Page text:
Wait!  The winner is he that endures to the end.***

Let go of “an eye for an eye…
And grab hold to New Testament Truth to live by.
Love, forgiveness, unity and peace…
These are values, we are to keep.

Christians, this is not a time for fear+
Your family needs your mind clear.
Fear God, not man.
Hold onto the Master’s hand.

“I will look unto the hills
From whence cometh my help.
My help comes from the Lord.”++
Not my will… 
It’s not about self…
Put on the full armor of God…
Including prayer and the Holy Spirit’s Sword!+++

I will “Trust in the Lord
With all my heart and lean
Not to my own understanding.”++++
I won’t depend on man for a happy ending…

Where is your fruit?+++++
Keep it close, whatever you do!
Hard times are going to come.
But true Believers know we’ve already won!

Honey Angela Williams
*Isaiah 5:20-21
**John 3:16, Romans 5:8, 1 John 4:16
***Matthew 24:13, Rev 2:26
+2Timothy 1:7
++Psalm 121:1,2
+++Eph 6:11-18
++++Prov 3:5
+++++Gal 5:22-23

Honey Angela Williams is the author of "Life More Abundantly and Other Powerful & Empowering Works"

A Special Gift To Share by Owen Small

In 1619, the first group of Africans were brought into the United States at Jamestown, Virginia as slaves. For the next two and a half centuries, people as chattel supported the economy and was a fixed way of life in most southern states of the U.S. Since the first black person stepped foot on American soil African-American people have been generally viewed as a low-class, or even a sub-human race.
Owen Small
After the bloodiest war in our nation’s history, emancipation brought no relief to its black population. According to Douglas A. Blackmon, Pulitzer Prize winning author of Slavery By Another Name; The Re-Enslavement of Black Americans from the Civil War to World War II, contends that in many ways the decades from emancipation to World War II were far more difficult for black Americans than during the two and a half centuries of their slavery. Blackmon notes that, “in Alabama alone, hundreds of thousands of pages of public documents attest to the arrests, subsequent sale, and delivery of thousands of African Americans into mines, lumber camps, quarries, farms and factories.” He also mentions that over thirty thousand such documents are in the files of the Department of Justice at the National Archives. African Americans were sentenced to forced labor by our own judicial system, with no merit to the accusations that put them there. Their forced labor was enforced by their local police forces. Unwarranted bigotry, prejudice and hatred have been thrust upon African American people since their first arrival in the U.S.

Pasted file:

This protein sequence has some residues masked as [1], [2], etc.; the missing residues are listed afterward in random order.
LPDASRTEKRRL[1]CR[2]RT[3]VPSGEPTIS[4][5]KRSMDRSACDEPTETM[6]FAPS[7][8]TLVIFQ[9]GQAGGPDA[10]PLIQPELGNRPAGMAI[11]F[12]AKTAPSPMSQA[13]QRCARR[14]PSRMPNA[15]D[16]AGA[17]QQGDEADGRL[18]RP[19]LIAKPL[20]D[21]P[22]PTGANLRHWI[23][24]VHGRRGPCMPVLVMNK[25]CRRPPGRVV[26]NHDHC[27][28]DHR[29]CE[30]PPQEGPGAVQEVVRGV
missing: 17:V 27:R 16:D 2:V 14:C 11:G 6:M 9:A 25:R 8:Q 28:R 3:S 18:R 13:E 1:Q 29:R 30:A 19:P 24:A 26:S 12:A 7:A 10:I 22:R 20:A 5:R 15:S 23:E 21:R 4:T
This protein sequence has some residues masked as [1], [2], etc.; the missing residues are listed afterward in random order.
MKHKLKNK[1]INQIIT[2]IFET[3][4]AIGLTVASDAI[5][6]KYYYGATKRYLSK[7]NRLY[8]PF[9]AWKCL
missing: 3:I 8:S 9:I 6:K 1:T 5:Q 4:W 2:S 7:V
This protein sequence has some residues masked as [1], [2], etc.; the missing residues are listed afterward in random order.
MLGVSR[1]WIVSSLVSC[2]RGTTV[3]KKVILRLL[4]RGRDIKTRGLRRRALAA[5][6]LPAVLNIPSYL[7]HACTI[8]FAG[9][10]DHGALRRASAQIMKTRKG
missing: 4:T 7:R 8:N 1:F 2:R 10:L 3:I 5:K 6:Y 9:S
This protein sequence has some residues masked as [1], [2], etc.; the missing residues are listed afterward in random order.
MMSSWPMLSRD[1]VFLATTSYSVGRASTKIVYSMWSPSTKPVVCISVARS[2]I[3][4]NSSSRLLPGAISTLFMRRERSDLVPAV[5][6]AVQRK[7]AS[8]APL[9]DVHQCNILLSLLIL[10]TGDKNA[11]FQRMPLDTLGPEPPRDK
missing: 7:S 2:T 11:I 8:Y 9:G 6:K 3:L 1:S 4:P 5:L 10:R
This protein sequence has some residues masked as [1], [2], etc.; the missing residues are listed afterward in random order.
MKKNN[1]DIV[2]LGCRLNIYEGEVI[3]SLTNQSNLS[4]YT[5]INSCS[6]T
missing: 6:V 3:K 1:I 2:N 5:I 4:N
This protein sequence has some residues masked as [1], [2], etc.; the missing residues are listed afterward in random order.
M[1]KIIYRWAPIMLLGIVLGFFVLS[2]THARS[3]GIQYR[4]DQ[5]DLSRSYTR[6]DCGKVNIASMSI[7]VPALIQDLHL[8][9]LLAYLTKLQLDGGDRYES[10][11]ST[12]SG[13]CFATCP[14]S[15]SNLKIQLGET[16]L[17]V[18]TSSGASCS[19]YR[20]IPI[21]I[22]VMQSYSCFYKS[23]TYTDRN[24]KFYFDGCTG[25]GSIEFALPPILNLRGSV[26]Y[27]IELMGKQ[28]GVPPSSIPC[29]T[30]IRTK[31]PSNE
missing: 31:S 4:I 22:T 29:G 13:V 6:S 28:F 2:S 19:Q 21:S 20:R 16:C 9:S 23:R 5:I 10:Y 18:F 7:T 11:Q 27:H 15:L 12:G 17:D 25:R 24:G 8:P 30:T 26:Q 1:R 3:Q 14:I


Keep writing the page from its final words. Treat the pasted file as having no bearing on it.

Black people of America have always been treated as having no personal worth or dignity. Diane Nash of the Freedom Writers of the 1960’s said in a P.B.S. interview, “Travel in the segregated South, (during the Freedom Ride) for black people was humiliating. The very fact that there were separate facilities was to say to black people and white people that blacks were so subhuman and so inferior that we could not even use the public facilities that white people used.”
The police brutality of today serves only to reiterate the attitude held by this nation’s judicial and law enforcement systems, dating all the way back to emancipation. Black people always have been and still are, often treated as sub-human.
It may be the technological shift that has made us aware of what has possibly been happening all-along. With the use of cell phones, dash-cams, or body-cams, the public can view the use of deadly force by police against unarmed black men. In the past we have not had this benefit.